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It is indeed surprising, that a whole state should so easily be induced to change such an ancient and fundamental custom as this, merely to gratify the passion of one man. The pretext for this change was undoubtedly the augmentation of paternal authority, in their several families; since it was not then possessed of any motives for filial respect; the children of that community having nothing to hope or fear, as they received alike all the fortune they could expect, immediately from the state, and with an absolute independency on their parents. This domestic inconvenience, in which every father thought himself concerned, and which seemed to regard all good order in families, created strong impressions in those who had the greatest share in the administration, and rendered them incapable of considering the much greater inconveniences which would inevitably result from this change, and whose pernicious effects would be soon felt by the state.

This proceeding is sufficient to convince us how dangerous it is to change the ancient laws*, on

* Adeo nibil motum ex antiquo probabile est ; veteribus, nisi qua usus evidentur arguit, stari malunt. Liv. 1. xxxiv. n. 54.

which basis a state, or community, has long subsisted; and what precautions ought to be taken against bad impressions which may arise through particular inconveniences, from which the wisest institutions cannot be exempted. What a depth of prudence, penetration into future events, and experience, are necessary to those who take upon them to balance and compare the advantages and defects of ancient customs, with any new regulations which are proposed to be substituted in their stead.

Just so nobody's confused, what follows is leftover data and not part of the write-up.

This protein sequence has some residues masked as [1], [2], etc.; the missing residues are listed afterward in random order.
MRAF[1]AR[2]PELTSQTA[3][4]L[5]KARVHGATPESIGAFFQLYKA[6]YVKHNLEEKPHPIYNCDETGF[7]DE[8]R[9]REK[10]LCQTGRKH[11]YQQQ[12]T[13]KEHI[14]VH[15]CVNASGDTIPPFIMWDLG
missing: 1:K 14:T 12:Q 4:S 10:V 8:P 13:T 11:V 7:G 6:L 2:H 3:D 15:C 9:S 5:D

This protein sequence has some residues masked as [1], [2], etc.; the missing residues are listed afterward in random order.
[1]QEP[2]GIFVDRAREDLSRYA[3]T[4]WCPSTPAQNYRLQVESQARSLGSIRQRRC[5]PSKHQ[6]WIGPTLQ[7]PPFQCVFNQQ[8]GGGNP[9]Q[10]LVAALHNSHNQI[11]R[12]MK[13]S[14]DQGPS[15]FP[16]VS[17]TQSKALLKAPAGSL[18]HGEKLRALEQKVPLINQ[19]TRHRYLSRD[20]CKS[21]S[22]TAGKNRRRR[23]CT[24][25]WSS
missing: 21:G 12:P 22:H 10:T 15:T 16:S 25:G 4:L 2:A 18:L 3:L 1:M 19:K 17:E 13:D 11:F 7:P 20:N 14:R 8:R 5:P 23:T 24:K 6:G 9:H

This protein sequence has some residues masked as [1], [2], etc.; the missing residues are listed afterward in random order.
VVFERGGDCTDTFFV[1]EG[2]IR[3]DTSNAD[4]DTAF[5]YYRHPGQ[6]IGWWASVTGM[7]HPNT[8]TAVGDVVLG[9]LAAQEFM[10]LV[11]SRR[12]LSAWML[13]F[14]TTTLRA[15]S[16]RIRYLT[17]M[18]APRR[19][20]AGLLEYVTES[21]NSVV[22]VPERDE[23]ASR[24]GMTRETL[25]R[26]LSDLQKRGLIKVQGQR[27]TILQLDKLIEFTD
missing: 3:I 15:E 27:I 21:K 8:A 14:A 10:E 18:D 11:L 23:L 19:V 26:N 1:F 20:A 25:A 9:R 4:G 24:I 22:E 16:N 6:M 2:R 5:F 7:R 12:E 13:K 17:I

It may be justly affirmed, that the ruin of Sparta was occasioned by the new law, which authorized the alienation of hereditary estates. The great men were daily enlarging their fortunes, by dispossessing the heirs to whom they belonged; in consequence of which, all patrimonial possessions were soon engrossed by a very inconsiderable number of persons; the poverty, which then prevailed through the whole city, sunk the people into a mean indolence of mind; by extinguishing those ardors for virtue and glory, which, till then, had rendered the Spartans superior to all the other states of Greece, and by infusing into the hearts of the people an implacable envy and aversion for those who had unjustly divested them of all their possessions.

The number of native Spartans in that city was reduced to about seven hundred; and not many more than a hundred of these had preserved their family estates. All the rest were a starving populace, destitute of revenues, and excluded from a participation in honours and dignities: these acted with reluctance and indifference in wars against a foreign enemy, because they were sensible the rich would be the only gainers by their victories; in a word, they were constantly waiting for an opportunity to change the present situation of affairs, and withdraw themselves from the oppressions they sustained.

Such was the state of Sparta when Agis entertained the design of redressing the abuses which

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A. M.

3756. Ant. J. C, 248.